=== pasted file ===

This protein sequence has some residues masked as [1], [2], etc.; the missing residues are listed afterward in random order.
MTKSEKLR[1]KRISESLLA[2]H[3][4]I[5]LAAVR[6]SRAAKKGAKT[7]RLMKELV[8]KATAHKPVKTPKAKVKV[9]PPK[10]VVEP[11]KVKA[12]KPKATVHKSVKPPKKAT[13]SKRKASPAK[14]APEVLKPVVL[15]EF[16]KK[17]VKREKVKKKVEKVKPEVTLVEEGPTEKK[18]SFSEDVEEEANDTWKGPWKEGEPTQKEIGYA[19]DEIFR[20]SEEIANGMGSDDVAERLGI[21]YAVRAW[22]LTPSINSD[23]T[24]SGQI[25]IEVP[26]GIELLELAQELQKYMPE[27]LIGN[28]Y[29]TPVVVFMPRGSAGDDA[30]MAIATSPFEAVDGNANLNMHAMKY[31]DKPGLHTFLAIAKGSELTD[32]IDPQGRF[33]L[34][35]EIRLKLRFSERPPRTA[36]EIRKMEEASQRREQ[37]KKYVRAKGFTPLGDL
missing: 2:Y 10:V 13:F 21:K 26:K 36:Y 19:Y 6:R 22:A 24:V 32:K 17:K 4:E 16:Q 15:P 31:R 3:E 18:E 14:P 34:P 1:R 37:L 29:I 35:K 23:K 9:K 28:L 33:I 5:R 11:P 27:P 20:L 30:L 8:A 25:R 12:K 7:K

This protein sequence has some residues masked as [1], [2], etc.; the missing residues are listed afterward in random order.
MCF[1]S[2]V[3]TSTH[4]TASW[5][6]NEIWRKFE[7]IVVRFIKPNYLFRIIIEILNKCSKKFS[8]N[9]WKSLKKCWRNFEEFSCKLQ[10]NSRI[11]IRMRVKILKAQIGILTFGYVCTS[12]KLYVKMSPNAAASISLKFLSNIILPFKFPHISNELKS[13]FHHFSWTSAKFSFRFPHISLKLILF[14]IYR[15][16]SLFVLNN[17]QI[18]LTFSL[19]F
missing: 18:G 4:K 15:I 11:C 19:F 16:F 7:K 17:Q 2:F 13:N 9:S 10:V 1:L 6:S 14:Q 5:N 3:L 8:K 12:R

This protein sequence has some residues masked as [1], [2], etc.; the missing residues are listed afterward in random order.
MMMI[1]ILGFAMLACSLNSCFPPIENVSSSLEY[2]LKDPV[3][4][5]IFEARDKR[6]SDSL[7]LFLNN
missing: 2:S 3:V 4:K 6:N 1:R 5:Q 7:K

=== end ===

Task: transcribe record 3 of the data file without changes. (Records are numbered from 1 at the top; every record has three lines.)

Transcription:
This protein sequence has some residues masked as [1], [2], etc.; the missing residues are listed afterward in random order.
MMMI[1]ILGFAMLACSLNSCFPPIENVSSSLEY[2]LKDPV[3][4][5]IFEARDKR[6]SDSL[7]LFLNN
missing: 2:S 3:V 4:K 6:N 1:R 5:Q 7:K